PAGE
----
November Election Is Over
Transforming Our Two Party Process
October 22, 2010
November Election Is Over
Making A Difference Over Time
November 11, 2010

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By Janice S. Ellis, Ph.D., Kansas City, MO –

The November election is over, now what? Will we go back to business as usual, not paying attention to what those to whom we have entrusted our government are doing? The business of governing is not about the drama or intrigue.

If we are not careful, our unquenchable thirst for the dramatic and the negative in our electoral process, coupled with our short attention span, will be our undoing. The hard work of putting solutions in place for the many challenges this country faces is something we must all keep at the top of our minds.

The business of governing must remain the first priority for those who survived the election blood bath. If you watched any of the races and the conduct of the candidates, you most remember the character assassinations and charges leveled (true or false), rather than what each candidate claimed they would do to solve the problems we face.

What is wrong with that picture? Our electoral process begs for reform, and a more stringent enforcement of adherence of the rules. Until we demand a campaign process that addresses the issues at hand rather than mudslinging, we, the people, will forever be short-changed. But that is a subject for another day. Back to the issue at hand. What now, after the November election is over?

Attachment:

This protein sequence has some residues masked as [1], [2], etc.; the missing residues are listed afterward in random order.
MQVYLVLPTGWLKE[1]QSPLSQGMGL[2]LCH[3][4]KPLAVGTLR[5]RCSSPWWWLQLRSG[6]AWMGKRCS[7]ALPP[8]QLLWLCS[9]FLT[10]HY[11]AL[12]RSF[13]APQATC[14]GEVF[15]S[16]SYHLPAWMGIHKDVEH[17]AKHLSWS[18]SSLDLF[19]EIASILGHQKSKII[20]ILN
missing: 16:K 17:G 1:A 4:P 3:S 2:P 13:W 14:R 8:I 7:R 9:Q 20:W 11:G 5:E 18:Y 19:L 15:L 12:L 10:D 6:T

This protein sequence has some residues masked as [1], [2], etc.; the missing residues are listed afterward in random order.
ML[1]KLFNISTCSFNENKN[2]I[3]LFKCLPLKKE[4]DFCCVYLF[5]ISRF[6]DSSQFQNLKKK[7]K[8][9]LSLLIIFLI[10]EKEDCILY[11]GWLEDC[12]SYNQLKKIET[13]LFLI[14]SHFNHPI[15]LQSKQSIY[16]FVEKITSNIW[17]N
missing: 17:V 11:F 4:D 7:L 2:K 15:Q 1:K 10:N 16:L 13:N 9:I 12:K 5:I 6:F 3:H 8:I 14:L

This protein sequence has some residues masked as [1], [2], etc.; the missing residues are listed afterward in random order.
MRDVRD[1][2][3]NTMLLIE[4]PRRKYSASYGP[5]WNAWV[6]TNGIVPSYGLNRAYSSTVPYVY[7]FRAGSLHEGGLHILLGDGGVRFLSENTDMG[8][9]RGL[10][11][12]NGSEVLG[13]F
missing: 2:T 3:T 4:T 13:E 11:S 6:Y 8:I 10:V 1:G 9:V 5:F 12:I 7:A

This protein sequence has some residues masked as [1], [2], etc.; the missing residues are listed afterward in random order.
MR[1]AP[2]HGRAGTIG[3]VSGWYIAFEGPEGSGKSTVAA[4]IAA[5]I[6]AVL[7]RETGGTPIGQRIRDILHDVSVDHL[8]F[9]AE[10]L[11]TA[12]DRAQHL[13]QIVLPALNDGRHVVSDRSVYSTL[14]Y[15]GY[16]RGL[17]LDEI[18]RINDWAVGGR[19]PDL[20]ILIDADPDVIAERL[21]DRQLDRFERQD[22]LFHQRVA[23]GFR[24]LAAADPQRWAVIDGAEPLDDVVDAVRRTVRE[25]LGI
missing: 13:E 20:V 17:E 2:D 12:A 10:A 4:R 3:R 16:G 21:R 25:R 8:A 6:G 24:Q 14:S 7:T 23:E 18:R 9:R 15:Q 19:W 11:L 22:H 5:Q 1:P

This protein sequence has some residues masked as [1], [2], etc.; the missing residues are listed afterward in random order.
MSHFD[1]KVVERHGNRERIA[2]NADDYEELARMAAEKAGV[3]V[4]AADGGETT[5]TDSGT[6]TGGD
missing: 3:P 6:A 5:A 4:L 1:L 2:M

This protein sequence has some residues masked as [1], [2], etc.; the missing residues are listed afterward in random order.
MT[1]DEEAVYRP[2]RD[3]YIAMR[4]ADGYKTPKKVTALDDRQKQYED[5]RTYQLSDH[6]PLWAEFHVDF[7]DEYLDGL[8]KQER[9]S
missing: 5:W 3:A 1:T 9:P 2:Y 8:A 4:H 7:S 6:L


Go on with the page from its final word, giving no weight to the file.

November Election is Over

Too often, we forget the people that we elect after the voting process is over. We leave them unattended until the next election go-around, only to find that an individual and the lot of them have not done what we expected or needed. In two or four years, we once again find ourselves at the polls, where we take our “rightful” places ringside to personally view another mudslinging slugfest between these office seekers.

November election is over

November election is over. Now it is time to be about the people’s business

So what does that say about us part-time participants in our electoral and governing process?

Ensuring that the political process and our form of government, strives to achieve the greatest good for the largest number is not a spectator sport.

For those who voted, you made an investment, an investment that not only you, but each of us needs to watch and manage.

For those who chose not to vote, this election impacts your quality of life nonetheless, and while you were negligent by forfeiting your right to vote, you can still make a commitment and get involved, rather than leaving the choice of how your government works to others. It is not too late to make your voice heard, nor is it too late for you to help shape the course of things to come.

You can start by making your expectations, concerns, and desired outcomes known to those in power. Write a letter. Make a call. Send an email. Pay a visit. Do not just do it once. Include these actions on your “To Do” list, and place a check mark showing these actions have been completed on a frequent basis.

If we do not choose to become actively engaged on an ongoing basis, we have no right to complain about what goes on or does not go on in our government — at the local, state, or national level.

There is just too much at stake, not only now, but as well in the near and long-term future of our country and our rights and privileges as U.S. citizens.

Our government is US.

Feature photo: 2010 U.S. Senate election map

Edited and Reprinted with Permission of

November Election Is Over

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Janice Ellis
Janice Ellis
Janice S. Ellis, PhD, is an award-winning author. Her book, From Liberty to Magnolia: In Search of the American Dream is available on Amazon, Barnes and Noble and other major book sellers. She has written a column for newspapers, radio, and now online, where she analyzes educational, political, social and economic issues across race, ethnicity, age and socio-economic status. You can see her writings on this website.

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